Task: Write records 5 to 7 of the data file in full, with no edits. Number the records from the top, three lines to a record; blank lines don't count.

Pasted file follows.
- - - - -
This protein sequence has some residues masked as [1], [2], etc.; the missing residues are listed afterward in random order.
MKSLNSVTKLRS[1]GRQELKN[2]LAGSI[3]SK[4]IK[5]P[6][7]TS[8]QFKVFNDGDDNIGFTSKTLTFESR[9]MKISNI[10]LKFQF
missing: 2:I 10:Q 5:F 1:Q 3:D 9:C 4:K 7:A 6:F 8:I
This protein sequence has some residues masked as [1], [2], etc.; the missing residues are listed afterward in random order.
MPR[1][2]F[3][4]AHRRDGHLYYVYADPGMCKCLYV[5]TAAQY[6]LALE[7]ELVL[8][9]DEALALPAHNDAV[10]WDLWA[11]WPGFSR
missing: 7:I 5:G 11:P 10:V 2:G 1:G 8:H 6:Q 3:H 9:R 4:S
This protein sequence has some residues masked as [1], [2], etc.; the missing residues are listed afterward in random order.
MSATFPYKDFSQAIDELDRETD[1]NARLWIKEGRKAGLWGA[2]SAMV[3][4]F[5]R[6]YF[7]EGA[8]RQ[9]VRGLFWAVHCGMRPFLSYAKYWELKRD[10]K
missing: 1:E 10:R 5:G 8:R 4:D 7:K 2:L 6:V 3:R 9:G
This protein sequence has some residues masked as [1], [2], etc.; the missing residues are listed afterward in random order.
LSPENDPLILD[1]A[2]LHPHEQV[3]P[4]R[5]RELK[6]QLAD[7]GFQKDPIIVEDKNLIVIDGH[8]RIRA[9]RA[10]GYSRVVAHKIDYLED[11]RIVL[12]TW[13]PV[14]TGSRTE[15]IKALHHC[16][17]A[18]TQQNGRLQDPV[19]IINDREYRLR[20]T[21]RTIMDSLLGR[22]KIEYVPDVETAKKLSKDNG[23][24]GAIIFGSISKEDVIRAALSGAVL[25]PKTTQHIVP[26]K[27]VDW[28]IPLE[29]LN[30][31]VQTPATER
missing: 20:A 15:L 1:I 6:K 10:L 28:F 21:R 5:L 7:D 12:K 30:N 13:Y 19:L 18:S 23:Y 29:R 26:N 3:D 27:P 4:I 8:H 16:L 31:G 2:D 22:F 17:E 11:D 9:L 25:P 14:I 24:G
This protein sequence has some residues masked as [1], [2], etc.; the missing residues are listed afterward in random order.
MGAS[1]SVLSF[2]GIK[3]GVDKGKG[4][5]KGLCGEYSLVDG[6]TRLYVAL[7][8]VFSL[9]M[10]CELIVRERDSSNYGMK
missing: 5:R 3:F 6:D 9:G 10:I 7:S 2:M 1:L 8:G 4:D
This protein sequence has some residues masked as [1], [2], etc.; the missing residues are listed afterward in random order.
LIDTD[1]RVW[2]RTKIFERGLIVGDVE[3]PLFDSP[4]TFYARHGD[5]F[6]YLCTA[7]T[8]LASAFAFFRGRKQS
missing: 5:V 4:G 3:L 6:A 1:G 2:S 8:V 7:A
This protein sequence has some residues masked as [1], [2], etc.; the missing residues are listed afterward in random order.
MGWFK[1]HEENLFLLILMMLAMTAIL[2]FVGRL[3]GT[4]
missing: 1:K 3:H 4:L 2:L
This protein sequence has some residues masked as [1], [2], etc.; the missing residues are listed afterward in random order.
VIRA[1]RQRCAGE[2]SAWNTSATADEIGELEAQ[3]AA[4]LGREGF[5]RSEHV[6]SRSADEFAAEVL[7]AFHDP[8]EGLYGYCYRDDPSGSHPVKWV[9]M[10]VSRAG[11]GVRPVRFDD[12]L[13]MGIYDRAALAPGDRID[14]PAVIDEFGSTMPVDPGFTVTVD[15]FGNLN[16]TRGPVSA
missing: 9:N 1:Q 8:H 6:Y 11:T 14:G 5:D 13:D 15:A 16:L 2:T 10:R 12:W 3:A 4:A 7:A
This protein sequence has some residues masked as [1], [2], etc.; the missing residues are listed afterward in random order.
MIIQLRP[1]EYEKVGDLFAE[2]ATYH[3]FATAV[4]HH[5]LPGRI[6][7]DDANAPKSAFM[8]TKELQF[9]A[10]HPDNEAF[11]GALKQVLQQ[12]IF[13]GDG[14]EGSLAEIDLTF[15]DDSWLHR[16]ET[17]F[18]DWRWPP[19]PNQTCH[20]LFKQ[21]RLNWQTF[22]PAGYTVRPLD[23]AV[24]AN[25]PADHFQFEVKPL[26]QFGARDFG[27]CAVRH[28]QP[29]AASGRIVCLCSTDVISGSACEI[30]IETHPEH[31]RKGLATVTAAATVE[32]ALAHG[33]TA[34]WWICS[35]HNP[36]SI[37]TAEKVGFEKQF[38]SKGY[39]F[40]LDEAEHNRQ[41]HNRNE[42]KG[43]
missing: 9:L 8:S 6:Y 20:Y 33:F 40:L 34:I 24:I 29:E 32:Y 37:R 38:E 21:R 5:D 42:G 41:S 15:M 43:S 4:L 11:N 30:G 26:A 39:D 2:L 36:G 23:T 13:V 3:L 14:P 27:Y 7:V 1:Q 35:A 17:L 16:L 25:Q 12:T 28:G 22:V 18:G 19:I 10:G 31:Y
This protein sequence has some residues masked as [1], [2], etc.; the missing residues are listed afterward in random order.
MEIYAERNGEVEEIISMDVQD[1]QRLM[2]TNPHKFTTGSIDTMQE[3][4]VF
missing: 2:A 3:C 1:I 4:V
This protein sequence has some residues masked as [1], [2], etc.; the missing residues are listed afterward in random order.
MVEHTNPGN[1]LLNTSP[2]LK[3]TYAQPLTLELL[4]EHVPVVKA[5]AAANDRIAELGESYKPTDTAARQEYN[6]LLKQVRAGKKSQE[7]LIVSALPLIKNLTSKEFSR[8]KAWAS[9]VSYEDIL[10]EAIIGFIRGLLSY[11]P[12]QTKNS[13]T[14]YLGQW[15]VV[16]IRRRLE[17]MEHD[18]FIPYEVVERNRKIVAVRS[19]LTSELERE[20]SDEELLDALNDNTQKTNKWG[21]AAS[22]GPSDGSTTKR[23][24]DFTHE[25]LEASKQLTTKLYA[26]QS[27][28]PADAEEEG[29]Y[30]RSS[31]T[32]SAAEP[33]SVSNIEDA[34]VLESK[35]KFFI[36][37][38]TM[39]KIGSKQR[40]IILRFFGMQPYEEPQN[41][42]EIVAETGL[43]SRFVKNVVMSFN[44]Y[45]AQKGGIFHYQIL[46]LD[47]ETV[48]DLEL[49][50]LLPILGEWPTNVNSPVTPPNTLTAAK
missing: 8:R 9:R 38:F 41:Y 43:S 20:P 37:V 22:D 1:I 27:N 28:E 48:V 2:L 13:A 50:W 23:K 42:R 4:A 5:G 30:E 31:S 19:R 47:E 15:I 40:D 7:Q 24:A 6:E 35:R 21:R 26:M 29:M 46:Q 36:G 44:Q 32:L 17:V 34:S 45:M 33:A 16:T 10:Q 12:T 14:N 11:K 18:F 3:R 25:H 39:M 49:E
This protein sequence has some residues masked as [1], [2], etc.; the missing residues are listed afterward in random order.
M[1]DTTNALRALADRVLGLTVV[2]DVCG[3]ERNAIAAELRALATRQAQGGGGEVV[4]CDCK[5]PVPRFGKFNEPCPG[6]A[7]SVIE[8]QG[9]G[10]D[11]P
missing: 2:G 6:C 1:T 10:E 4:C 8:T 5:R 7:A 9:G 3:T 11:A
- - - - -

This protein sequence has some residues masked as [1], [2], etc.; the missing residues are listed afterward in random order.
MGAS[1]SVLSF[2]GIK[3]GVDKGKG[4][5]KGLCGEYSLVDG[6]TRLYVAL[7][8]VFSL[9]M[10]CELIVRERDSSNYGMK
missing: 5:R 3:F 6:D 9:G 10:I 7:S 2:M 1:L 8:G 4:D
This protein sequence has some residues masked as [1], [2], etc.; the missing residues are listed afterward in random order.
LIDTD[1]RVW[2]RTKIFERGLIVGDVE[3]PLFDSP[4]TFYARHGD[5]F[6]YLCTA[7]T[8]LASAFAFFRGRKQS
missing: 5:V 4:G 3:L 6:A 1:G 2:S 8:V 7:A
This protein sequence has some residues masked as [1], [2], etc.; the missing residues are listed afterward in random order.
MGWFK[1]HEENLFLLILMMLAMTAIL[2]FVGRL[3]GT[4]
missing: 1:K 3:H 4:L 2:L